Take the 2-minute tour ×
Stack Overflow is a question and answer site for professional and enthusiast programmers. It's 100% free, no registration required.

I have a query string such as this:


I need to extract all the genres mentioned in the string, in this case its

genre1, genre4, genre19 and genre18

and output them into a string such as


What would be a good solution for this?

share|improve this question

3 Answers 3

up vote 2 down vote accepted

If you want the parameters passed by query string to the currently executing script then you simply need:

$genres = preg_grep('!^genre!', array_keys($_GET));
$out = implode('_', $genres);

Here you're filtering out all the parameters that start with genre using preg_grep() and getting a list of parameter names using array_keys().

If you have a URL you need to parse then use this snippet:

$url = 'file.php?search=keyword+here&genre1=1&genre4=1&genre19=1&genre181&director=436&actor=347&search_rating=3';
$query = parse_url($url, PHP_URL_QUERY);
parse_str($query, $params);
$genres = preg_grep('!^genre!', array_keys($params));
echo implode('_', $genres);

The difference here is that you use parse_url() to extract the query string and parse_str() to parse the query string.


share|improve this answer
How CPU intensive is this? preg is a little slow, no? –  user15063 Feb 9 '10 at 0:45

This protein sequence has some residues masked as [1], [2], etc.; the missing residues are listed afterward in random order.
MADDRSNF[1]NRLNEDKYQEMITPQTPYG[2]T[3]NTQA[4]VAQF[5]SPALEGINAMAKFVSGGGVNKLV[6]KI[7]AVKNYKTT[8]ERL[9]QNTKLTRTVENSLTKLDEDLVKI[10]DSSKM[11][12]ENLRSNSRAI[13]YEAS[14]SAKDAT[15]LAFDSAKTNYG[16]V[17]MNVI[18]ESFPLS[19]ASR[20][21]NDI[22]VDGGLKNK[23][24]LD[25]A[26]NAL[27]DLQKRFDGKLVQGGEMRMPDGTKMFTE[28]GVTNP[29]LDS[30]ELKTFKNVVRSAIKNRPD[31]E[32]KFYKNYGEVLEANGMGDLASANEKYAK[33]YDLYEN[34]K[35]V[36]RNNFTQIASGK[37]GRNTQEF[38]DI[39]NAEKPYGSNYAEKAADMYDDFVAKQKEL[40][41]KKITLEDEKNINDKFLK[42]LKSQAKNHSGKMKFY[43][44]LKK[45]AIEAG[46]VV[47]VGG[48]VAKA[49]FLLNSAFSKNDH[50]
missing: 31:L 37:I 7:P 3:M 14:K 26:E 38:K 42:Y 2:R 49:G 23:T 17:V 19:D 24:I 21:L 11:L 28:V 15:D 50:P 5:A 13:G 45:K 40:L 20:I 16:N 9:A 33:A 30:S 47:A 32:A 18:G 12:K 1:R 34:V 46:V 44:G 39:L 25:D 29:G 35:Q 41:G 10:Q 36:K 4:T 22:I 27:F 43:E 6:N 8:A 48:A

If not used thousands of times in a loop, totally, totally harmless. –  Pekka 웃 Feb 9 '10 at 0:49
+1 for nice, ready-to-run solution. Just the transformation to ge_xxx is missing but the OP has not defined that yet. –  Pekka 웃 Feb 9 '10 at 0:50
@Yegor: preg_grep() is a convenience. You can do it without using a loop and checking what the array key starts with but unless you're doing this tens of thousands of times in a single script execution it's not even worth worrying about. –  cletus Feb 9 '10 at 0:50
Works perfect! Thanks! –  user15063 Feb 9 '10 at 1:19

You could explode on the '=' then join on '_'.

share|improve this answer

parse_str() with the optional $arr argument is specifically built for exploding a query string properly:

Parses str as if it were the query string passed via a URL and sets variables in the current scope.

It can even deal with array arguments.

http_build_query() can glue an array back together with a custom $arg_separator but to get the output specifically as you want it, you will have to manually iterate through the arguments to make the transformation.

share|improve this answer

Your Answer


By posting your answer, you agree to the privacy policy and terms of service.